Smoothwall Firewall project

Sunday, 3 July 2011

DNSMASQ config on Ubuntu desktop for fast DNS lookups


Here is a quick rundown on how to use dnsmasq as a fast DNS cache. I was driven to set this up, as the DNS servers that my flat company supply are like treacle on a very cold day.

Help on installing DNSMASQ

Install the daemon, and then edit /etc/dnsmasq.conf to listen on port 127.0.0.1. You need to find the line that has #listen-address= and remove the hash and add the address.

Add this nameserver 127.0.0.1 into the top of /etc/resolv.conf file at the top, and restart the daemon. This is where Linux looks for it's DNS servers.

/etc/init.d/dnsmasq restart

Do a DNS lookup like this to test - dig google.com
Look at the time returned, and then do it again, and look at the time difference, a lot faster isn't it.

Advanced fun and games.

If you want to look at the contents of the cache that dnsmasq is curently storing (in memory)then you need add the -q parameter to the startup scipt, just tag it onto the end. The start-up script is in the /etc/init.d directory, and you need to scroll down to the start function. You will see a long list of parameters that get passed, just add the -q to the end.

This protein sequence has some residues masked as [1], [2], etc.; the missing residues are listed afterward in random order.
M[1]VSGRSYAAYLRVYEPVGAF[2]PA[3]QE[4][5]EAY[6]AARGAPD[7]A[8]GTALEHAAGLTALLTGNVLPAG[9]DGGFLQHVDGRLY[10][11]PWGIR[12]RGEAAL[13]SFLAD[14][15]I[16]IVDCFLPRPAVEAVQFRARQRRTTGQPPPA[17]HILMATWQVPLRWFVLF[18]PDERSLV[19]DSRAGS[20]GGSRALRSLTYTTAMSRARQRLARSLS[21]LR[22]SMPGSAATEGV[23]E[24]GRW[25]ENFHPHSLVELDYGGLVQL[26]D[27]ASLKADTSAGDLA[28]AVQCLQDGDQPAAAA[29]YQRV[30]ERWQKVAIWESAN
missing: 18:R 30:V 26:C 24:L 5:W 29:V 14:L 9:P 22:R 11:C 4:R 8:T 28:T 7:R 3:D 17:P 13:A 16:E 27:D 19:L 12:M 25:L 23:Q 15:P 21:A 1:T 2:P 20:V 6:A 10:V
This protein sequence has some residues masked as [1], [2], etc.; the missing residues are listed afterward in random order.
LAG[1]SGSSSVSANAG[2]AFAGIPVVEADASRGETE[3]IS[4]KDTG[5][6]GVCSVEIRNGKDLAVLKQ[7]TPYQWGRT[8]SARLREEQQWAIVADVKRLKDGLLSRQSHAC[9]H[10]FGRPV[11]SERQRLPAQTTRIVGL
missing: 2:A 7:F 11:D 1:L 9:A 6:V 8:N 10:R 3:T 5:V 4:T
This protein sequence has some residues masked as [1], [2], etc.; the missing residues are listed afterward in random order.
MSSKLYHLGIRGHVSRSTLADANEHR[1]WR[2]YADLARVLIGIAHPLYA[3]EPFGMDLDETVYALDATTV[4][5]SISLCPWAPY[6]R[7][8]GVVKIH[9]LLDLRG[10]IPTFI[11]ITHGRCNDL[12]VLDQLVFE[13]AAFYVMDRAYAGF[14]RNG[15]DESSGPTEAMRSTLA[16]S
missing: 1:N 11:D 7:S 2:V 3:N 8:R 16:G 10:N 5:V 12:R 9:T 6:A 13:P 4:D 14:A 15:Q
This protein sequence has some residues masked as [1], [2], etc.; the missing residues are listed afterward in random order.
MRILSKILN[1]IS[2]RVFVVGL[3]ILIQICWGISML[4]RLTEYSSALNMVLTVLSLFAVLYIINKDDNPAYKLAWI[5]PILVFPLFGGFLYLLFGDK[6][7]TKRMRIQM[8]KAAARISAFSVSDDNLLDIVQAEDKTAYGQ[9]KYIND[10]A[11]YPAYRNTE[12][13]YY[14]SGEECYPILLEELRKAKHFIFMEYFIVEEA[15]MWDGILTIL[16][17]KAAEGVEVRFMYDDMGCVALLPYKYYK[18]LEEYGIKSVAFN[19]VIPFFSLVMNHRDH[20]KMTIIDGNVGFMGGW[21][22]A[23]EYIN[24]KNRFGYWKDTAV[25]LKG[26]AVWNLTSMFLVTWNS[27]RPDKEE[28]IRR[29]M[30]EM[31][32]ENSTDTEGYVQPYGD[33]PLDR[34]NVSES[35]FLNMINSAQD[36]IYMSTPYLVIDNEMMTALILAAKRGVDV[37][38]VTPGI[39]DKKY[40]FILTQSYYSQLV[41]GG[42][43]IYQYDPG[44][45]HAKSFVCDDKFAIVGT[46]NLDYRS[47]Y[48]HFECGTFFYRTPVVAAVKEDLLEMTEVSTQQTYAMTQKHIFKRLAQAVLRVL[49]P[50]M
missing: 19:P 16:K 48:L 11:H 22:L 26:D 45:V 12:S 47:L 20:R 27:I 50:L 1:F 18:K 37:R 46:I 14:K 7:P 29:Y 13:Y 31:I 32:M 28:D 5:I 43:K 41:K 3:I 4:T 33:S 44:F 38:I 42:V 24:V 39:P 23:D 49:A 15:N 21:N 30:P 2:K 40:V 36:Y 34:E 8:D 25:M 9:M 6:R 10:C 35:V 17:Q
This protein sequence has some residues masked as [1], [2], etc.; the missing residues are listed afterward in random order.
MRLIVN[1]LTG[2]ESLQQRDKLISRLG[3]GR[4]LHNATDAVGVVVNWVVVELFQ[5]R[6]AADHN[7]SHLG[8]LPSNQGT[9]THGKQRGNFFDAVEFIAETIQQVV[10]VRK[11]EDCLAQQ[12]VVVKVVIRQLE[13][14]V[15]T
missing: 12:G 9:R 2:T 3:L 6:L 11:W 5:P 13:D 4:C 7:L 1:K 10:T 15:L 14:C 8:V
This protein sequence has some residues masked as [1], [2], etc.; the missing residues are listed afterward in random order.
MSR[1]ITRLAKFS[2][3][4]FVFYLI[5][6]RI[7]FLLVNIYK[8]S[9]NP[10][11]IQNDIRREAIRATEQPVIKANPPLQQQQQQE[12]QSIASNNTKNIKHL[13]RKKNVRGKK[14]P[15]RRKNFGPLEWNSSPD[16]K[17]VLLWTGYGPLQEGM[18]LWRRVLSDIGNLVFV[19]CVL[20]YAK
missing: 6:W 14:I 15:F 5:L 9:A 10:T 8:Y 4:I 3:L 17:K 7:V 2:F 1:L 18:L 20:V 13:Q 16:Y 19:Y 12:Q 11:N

Then restart the daemon.

To look at the cache we need to send the SIGUSR1 parameter to the kill command to dump the currently held cache into the /var/log/syslog file. Use the following command to do that.

kill -s USR1 1234 - for instance where 1234 is the PID number of the dnsmasq running daemon. You can find that with the ps -ef | grep dnsmasq command.

If you want to add static DNS entries into your cache, edit the /etc/hosts file and add your required , and often used DNS entries in there. These will be read when dnsmasq starts , and will be available immediately without reference to an upstream DNS resolver. So they will be extrememly quick, which is just what I wanted.

For a quick guide on DNS look here.

Quick guide to DNS

3 comments:

virendra yadav said...

Thanks a lot for sharing this nice post!You’ve done really excellent job!

virendra said...

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Thanks a lot for sharing this nice post!You’ve done really excellent job!

Keith Eckstein -A Taste of Garlic said...

PDNSD is also a good alternative - it's what we use; the advantage is that it writes the DNS cache to disk.

All the best

Keith